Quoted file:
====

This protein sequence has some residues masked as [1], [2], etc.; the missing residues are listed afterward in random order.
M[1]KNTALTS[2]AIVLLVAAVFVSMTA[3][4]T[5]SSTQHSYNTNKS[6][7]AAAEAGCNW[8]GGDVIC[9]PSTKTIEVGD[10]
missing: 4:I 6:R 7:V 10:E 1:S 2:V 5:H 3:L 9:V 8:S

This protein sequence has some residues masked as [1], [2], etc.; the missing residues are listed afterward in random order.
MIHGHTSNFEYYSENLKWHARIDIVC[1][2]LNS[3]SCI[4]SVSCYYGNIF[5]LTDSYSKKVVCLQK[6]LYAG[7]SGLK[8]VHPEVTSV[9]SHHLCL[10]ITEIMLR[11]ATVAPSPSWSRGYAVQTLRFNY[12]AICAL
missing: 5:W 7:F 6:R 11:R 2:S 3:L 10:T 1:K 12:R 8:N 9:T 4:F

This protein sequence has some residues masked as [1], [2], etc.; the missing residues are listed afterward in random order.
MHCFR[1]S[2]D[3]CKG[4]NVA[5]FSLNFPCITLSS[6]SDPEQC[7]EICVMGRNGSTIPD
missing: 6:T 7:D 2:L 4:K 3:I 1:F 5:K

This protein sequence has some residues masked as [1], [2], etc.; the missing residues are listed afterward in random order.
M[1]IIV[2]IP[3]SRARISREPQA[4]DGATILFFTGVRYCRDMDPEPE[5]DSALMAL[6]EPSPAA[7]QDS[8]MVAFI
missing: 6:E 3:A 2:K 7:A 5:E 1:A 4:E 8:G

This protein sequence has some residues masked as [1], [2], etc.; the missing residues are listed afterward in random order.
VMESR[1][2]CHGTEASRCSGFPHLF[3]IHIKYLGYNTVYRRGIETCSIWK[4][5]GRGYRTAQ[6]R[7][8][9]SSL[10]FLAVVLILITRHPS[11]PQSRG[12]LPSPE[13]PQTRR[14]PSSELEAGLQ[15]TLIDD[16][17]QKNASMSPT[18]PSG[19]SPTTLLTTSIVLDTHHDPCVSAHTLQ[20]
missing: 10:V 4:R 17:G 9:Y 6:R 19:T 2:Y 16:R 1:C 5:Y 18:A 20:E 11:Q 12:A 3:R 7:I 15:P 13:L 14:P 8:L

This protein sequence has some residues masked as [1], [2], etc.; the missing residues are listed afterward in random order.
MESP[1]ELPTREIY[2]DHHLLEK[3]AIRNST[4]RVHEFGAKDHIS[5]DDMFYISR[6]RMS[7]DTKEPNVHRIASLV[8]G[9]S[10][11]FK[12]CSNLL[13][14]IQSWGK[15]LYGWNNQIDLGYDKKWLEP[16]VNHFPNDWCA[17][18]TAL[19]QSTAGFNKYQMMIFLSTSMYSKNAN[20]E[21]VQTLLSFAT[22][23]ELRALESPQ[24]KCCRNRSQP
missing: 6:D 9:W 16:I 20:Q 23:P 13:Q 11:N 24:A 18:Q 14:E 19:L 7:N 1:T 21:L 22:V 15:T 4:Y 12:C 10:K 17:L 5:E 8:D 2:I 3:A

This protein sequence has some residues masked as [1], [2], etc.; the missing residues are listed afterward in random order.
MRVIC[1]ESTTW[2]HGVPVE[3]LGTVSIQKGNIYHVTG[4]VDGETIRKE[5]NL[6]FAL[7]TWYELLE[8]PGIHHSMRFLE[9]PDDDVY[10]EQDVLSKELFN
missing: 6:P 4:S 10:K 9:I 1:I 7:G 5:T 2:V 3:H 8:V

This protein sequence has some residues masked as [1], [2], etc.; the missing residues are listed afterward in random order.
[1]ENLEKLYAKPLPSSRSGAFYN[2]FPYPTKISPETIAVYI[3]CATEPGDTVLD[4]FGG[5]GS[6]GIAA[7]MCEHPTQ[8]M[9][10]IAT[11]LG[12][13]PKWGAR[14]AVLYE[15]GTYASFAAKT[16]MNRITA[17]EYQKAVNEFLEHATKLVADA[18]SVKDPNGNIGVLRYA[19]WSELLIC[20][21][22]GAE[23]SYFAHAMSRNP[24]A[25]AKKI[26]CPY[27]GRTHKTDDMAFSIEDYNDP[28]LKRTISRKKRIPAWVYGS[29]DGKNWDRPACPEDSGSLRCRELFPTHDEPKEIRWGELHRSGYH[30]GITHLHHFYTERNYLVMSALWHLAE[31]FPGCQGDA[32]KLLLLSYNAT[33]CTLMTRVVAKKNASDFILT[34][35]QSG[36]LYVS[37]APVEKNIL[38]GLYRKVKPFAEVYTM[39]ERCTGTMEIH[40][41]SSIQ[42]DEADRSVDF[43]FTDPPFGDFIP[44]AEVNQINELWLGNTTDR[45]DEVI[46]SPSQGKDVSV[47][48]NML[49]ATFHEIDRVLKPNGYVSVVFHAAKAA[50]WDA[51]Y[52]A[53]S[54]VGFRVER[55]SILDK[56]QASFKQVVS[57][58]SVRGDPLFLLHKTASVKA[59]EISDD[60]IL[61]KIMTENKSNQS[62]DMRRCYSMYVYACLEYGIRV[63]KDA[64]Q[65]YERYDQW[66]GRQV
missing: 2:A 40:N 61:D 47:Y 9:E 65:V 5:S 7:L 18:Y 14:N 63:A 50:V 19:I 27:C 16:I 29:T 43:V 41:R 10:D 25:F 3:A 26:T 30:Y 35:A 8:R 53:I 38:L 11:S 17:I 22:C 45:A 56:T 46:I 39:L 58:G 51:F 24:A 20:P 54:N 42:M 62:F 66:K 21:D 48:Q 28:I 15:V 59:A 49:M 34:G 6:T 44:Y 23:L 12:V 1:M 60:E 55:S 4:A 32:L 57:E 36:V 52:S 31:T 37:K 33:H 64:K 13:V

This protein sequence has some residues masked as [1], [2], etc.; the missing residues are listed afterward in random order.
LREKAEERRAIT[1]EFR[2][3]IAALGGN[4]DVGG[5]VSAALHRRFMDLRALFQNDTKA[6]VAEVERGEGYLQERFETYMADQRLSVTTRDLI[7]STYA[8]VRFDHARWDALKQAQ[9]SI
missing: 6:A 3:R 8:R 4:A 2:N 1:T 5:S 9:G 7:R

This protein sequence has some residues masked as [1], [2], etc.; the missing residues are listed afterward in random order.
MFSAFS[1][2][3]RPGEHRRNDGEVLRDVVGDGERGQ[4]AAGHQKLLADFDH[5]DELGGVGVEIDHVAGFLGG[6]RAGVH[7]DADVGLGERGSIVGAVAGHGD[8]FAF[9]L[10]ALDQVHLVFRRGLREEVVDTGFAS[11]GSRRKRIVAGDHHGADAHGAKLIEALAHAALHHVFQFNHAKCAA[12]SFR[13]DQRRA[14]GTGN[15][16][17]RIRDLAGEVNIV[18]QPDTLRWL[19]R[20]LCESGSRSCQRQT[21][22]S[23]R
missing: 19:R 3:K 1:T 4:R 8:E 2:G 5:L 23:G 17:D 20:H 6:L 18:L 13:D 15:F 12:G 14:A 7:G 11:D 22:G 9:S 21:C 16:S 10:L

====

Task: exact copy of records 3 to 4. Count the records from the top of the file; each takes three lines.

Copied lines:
This protein sequence has some residues masked as [1], [2], etc.; the missing residues are listed afterward in random order.
MHCFR[1]S[2]D[3]CKG[4]NVA[5]FSLNFPCITLSS[6]SDPEQC[7]EICVMGRNGSTIPD
missing: 6:T 7:D 2:L 4:K 3:I 1:F 5:K

This protein sequence has some residues masked as [1], [2], etc.; the missing residues are listed afterward in random order.
M[1]IIV[2]IP[3]SRARISREPQA[4]DGATILFFTGVRYCRDMDPEPE[5]DSALMAL[6]EPSPAA[7]QDS[8]MVAFI
missing: 6:E 3:A 2:K 7:A 5:E 1:A 4:E 8:G